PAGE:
Africa ties more essential than ever

Friday May 29 2020

President Uhuru Kenyatta (left) is welcomed to Ankara, Turkey, by Prime Minister Recep Tayyip Erdogan in 2014. PHOTO | PSCU


The unprecedented conditions caused by the Covid-19 pandemic render the solidarity symbolised by Africa Day even more significant this year.

The progress made by Africa in recent years in many fields and the developing partnership between Turkey and the continent on the basis of a win-win understanding and mutual respect enables us to look into the future with hope, despite the challenges.

We are working hard to develop our economic and commercial relations, to increase our development and humanitarian aid as well as the number of higher education scholarships and Turkish Airlines flights.

A look at the figures best tells Turkey’s determination to bring the relations to the highest-possible level.

From only 12 in 2002, the number of our embassies in the continent have increased to 42, while there are 36 African embassies in Ankara from 10 in early 2008. Between 2015 and 2019, there were more than 500 high-level visits.

The bilateral trade volume has soared six-fold in the past 18 years. The Turkish Maarif Foundation operates 144 educational institutions and 17 student dormitories across Africa.


With 22 Turkish Cooperation and Development Agency (TIKA) coordination offices in Africa, thousands of students from 54 African countries have graduated from universities in Turkey through the Türkiye Scholarships programme.


Besides the historical and human ties, the foreign policy resulting from political stability in Turkey since 2002 has led to a strategic partnership with the African Union (AU).

Istanbul hosted the inaugural Africa-Turkey Partnership Summit in 2008. Shortly after I was appointed Foreign Affairs minister, I accompanied President Recep Tayyip Erdogan to the second Africa-Turkey Partnership Summit in Malabo, Equatorial Guinea, in November 2014.

When African leaders founded the Organisation of African Unity (OAU), the precursor of the AU, on May 25, 1963, they sought to protect the continent’s affairs by together, united, supporting the independence struggle and discarding the colonial economic model of exporting raw materials to import manufactured goods. Turkey has always sided with Africa in its just cause.

The historic Addis Ababa summit had an impact in Turkey. The news in the Turkish press and records of debate in the Grand National Assembly show the importance given to ties with the new African states.

The quest for independence by Africans was likened to Turkey’s struggle during the founding of the republic 40 years before, in 1923, and Apartheid was fiercely condemned.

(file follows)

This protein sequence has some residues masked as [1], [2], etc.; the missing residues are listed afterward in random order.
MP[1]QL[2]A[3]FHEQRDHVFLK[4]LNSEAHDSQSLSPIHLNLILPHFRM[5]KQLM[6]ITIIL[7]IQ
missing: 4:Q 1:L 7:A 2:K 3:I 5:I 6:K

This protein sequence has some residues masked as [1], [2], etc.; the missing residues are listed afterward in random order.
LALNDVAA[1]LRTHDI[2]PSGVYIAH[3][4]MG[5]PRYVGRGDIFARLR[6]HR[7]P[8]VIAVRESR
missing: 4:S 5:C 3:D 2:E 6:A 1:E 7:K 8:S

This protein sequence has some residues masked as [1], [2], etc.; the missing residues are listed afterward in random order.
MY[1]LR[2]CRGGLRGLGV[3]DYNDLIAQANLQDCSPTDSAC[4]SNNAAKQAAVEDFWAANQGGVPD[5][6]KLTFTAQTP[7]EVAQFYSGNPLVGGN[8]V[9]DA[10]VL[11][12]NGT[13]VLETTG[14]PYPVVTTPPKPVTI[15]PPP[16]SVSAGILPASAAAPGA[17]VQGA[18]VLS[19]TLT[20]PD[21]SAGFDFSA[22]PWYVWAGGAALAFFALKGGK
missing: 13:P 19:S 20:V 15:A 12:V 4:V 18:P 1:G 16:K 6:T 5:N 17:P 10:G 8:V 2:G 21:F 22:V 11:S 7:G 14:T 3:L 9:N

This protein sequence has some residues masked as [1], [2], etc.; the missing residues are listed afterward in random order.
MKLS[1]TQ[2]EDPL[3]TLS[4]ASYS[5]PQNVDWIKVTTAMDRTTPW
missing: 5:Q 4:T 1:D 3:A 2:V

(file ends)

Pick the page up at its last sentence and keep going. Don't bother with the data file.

Today’s Africa has made significant progress towards the integration that visionary leaders have dreamt of since 1963, and Turkey will lend unconditional support to the AU’s targets for 2063.


That is why we wish to hold the Third Africa-Turkey Partnership Summit as soon as possible. The third Turkey-Africa Economy and Business Forum, held in Istanbul in 2016 and 2018, was planned for October.

African countries have taken timely measures against Covid-19. I hope this will continue and that the disease will be eradicated from the continent.

Turkey is among the countries that have overcome the first stage of the pandemic and new cases are below the treatment capacity.

Turkey will increase its assistance capacity, having provided equipment assistance to some countries since the first months of the outbreak.

The direct result of the slowdown of economic activity globally due to protective measures is the decline of production and revenues of every country.

A secondary result is the drop in prices of commodities such as minerals and oil that are used in industrial production and transport.

This affects countries that depend on the sale of such goods for export revenues. These problems require the international community to seek solutions together.

The post-Covid-19 world should be one that requires more, not less, international cooperation than before. Turkey is ready to play its part.


Unfortunately, the picture that has emerged at the international level in past weeks is one where competition — not cooperation — comes to the fore and a perspective that regards the world as a zero-sum game prevails.

Yet history has shown the harmful effects of such brutal rivalry and cold wars.

I believe a united Africa will overcome this challenge as well and that it will contribute to not only the welfare of its peoples, but also to the new world order.

Our partnership will be an example in the post-pandemic world, where solidarity will be critical. That is why the spirit of May 25, 1963 is essential to us all.

I heartily congratulate all Africans on this year’s celebration of Africa Day.

Mr Miroglu is Turkey’s Ambassador to Kenya.